Honda's Reasoning Behind Marysville

Honda announced in late February that it plans to discontinue production of motorcycles in North America in spring 2009 to focus on its growing North American automobile operations. In fact, the move serves as yet another step in a strategy that has been unfolding since 1998, when the company announced its "2010 Vision" — a three-part business plan that calls for the expansion of the OEM's global operations to 2010.

Honda says all motorcycle production from the Marysville motorcycle plant and the Hamamatsu factory in Japan will be consolidated in 2009 at a newly constructed motorcycle plant in Kumamoto, Japan. Honda says there will be no layoffs in the Ohio, and says the 450 Marysville motorcycle plant associates will remain employed working on cars, light trucks, engines and major components.

The Marysville motorcycle plant opened in 1979 as the first Honda plant in the United States. Last year, it produced approximately 44,000 Gold Wing touring and VTX cruiser bikes. The plant formerly produced all-terrain vehicles but transferred that responsibility to Honda of South Carolina Mfg. and the Kumamoto factory in 2005.

Part Of The Plan
Honda Motor Co. Ltd. first announced a plan to consolidate all motorcycle production in Japan in September 2006. Earlier that same year Honda Motor Co. President Takeo Fukui said the company intended to increase North American auto production capacity from 1.4 to 1.6 million in 2008.

The strategy was to include:
  • Construction of a new engine plant close to Honda of Canada Mfg.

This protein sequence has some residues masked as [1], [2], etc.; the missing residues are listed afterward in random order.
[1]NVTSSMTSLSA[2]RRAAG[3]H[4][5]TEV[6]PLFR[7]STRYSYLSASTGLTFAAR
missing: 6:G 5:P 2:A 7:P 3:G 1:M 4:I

• Construction of a new auto plant in the U.S. with an annual capacity of approximately 200,000 vehicles; and
  • A $75 million expansion to Honda of America Mfg.'s Anna, Ohio, engine plant to increase the number and types of engine components produced there.
As Honda intended, construction of a 9,600-square-foot addition to the Anna engine plant began that summer. The expansion now assists in the production of four-cylinder camshafts, crankshafts, conrods and spincast cylinder sleeves.

In March 2007 Honda broke ground for construction of Honda Manufacturing of Indiana, LLC. (HMIN). Located near Greensburg, Ind., the plant now produces the Honda Civic.

And, to achieve the final part of the strategy outlined in 2006, an engine plant in Alliston, Canada, is scheduled for completion later this year, located next to Honda's two existing automobile production facilities. At full capacity, the new engine plant will produce approximately 200,000 four-cylinder engines a year, supporting Honda Canada built vehicles.

Honda says its new motorcycle plant in Kumamoto, Japan, will lead the company in advanced motorcycle production technologies. The current motorcycle plant in Hamamatsu, Japan, is being transitioned to a transmission gear production plant covering all processes from molding to machining.